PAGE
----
Father David Guffey: When I started at Family Theater Productions in 2008, we had a room in the basement that we call “the vault.” It was filled with film canisters, videotapes, and audio recordings. Many of those contained shows [with Father Peyton] that were broadcast, but there was so much in the vault that was rally footage and interviews with Father Peyton that never made it to air. 

As we were digitizing our film and audio assets, there were so many things there that seemed so relevant for today. It seemed like the voice of Father Peyton was a voice that needed to be heard in the Church today: about finding unity with people through prayer, finding hope, and bringing families together. At the same time, the cause [of canonization] for Father Peyton seemed to be advancing … so it seemed like there would be a renewed interest in [him] because of that.

Martinson: Some might argue that the more faith-friendly ambience of mid-century Hollywood and American culture made Family Rosary easier than it would be today. Is there something about the past that needs to be reclaimed in order to be as effective as Father Peyton was in evangelizing his society?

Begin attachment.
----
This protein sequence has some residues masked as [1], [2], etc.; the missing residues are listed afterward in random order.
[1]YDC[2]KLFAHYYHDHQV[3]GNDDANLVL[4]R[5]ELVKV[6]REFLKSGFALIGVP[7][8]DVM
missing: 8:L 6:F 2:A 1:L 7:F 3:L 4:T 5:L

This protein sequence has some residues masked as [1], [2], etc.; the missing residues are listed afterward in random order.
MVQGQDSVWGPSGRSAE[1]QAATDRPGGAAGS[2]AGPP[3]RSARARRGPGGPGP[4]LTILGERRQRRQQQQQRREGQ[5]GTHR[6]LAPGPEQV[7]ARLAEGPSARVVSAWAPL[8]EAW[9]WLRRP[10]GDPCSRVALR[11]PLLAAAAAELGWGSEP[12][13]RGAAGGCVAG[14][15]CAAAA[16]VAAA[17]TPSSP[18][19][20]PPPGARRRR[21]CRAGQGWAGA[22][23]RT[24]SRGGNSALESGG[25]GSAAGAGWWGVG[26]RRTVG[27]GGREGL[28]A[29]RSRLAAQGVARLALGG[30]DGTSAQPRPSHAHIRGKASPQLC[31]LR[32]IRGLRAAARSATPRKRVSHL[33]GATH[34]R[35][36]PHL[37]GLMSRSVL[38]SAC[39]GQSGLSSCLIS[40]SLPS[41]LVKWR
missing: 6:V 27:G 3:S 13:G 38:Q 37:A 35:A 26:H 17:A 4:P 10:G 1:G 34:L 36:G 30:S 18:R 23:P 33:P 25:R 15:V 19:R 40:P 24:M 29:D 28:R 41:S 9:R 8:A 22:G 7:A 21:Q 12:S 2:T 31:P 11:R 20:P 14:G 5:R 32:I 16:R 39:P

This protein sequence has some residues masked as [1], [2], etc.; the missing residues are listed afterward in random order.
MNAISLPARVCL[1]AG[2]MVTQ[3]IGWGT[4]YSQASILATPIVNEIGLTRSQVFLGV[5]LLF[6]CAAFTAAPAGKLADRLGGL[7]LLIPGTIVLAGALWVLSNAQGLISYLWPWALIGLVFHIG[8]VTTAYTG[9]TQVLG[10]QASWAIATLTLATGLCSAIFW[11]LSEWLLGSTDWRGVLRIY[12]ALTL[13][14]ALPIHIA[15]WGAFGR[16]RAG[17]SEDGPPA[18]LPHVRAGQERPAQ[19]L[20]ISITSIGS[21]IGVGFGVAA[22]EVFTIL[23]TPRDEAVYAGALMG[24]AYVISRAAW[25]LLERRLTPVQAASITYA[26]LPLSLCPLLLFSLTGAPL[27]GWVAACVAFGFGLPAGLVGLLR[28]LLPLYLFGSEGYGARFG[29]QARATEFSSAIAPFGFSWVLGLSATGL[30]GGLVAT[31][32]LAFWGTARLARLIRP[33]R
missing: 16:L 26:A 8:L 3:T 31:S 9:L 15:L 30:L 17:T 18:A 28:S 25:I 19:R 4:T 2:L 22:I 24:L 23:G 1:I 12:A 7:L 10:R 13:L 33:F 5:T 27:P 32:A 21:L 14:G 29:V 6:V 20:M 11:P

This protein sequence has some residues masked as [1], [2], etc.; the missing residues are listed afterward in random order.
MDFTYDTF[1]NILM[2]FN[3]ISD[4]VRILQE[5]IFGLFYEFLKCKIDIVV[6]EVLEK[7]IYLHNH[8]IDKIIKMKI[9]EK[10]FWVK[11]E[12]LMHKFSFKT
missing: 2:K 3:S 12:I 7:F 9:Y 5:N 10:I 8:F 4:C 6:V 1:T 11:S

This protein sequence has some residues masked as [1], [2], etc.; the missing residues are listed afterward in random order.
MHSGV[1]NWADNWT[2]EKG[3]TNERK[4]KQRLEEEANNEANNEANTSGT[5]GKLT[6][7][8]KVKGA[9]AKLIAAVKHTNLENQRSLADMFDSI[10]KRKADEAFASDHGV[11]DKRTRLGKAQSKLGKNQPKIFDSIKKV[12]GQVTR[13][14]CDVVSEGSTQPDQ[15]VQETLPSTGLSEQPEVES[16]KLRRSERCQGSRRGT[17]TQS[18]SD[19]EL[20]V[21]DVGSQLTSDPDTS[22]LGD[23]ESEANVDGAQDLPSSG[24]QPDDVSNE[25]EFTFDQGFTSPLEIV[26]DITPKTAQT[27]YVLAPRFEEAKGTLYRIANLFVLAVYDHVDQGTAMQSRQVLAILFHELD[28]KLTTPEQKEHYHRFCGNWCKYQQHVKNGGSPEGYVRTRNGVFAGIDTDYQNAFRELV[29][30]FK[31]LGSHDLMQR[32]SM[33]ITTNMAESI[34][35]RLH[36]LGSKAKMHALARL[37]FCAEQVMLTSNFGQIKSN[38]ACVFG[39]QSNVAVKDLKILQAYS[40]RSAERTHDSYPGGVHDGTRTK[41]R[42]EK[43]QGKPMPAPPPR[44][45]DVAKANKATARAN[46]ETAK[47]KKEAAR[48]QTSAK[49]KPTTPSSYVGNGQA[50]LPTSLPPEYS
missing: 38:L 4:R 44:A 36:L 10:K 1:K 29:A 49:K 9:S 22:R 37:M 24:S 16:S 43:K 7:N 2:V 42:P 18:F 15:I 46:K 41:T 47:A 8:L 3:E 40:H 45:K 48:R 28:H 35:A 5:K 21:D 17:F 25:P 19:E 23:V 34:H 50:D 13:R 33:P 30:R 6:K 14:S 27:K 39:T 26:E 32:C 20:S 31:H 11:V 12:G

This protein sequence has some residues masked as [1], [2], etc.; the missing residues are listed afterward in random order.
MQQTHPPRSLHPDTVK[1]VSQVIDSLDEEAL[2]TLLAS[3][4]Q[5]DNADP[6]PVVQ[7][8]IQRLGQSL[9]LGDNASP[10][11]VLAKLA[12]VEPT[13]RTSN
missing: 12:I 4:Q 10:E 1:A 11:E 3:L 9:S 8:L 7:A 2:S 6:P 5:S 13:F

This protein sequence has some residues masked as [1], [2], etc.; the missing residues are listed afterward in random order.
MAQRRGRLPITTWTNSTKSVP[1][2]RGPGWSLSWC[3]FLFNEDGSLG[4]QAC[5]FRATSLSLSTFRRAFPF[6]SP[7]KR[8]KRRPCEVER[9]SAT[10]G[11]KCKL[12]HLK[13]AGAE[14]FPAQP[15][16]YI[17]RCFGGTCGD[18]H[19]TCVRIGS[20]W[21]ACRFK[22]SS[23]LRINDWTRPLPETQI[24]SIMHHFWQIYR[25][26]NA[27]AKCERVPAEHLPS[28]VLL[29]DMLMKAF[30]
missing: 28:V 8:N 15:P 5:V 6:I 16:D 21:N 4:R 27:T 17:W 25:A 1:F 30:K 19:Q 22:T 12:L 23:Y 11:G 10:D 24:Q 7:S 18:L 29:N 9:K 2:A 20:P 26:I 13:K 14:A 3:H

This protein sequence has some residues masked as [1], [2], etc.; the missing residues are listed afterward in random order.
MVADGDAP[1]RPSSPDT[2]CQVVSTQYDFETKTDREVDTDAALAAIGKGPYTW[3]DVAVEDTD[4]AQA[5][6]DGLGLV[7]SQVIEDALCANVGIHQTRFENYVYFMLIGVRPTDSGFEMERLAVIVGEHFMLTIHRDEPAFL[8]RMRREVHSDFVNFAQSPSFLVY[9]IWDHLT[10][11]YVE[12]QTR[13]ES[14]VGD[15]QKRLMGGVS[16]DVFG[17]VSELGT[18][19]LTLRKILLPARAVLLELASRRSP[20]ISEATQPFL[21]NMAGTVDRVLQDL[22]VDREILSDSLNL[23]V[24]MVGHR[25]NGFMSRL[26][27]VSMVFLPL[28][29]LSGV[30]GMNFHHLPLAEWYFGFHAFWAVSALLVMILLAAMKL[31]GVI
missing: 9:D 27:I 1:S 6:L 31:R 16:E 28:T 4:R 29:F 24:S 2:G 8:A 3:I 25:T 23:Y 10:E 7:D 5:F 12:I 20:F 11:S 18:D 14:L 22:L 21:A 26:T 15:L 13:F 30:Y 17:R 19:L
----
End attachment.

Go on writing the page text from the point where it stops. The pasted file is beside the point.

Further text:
(Family Theater Productions)

Father Guffey: I think the 1930s, ’40s, and ’50s were the golden age of Catholics in media. But what caused that? The makers of media knew that Catholics constituted an audience that wanted a certain kind of content. And so the studios were supportive of making that kind of content for Catholics and other people of faith. What happened in the 1950s, ’60s, and ’70s was a fragmentation of audiences and culture. Hollywood really lost the sense that people of faith were an audience, so they sort of let that audience become isolated on its own on stations that were specifically religious.

In my mind, that began to change with “The Passion of the Christ” in 2004. That film came out of nowhere. No one in Hollywood expected it. It took about three or four years for the awareness to catch on, but what you’ve seen since that film is a steady stream of faith-inspired stories that have come to the big screen and the small screen. More and more, you’re seeing stories of faith that are being included in mainstream television and other media. So I think we’re in a great time because we’re recognized as an audience again.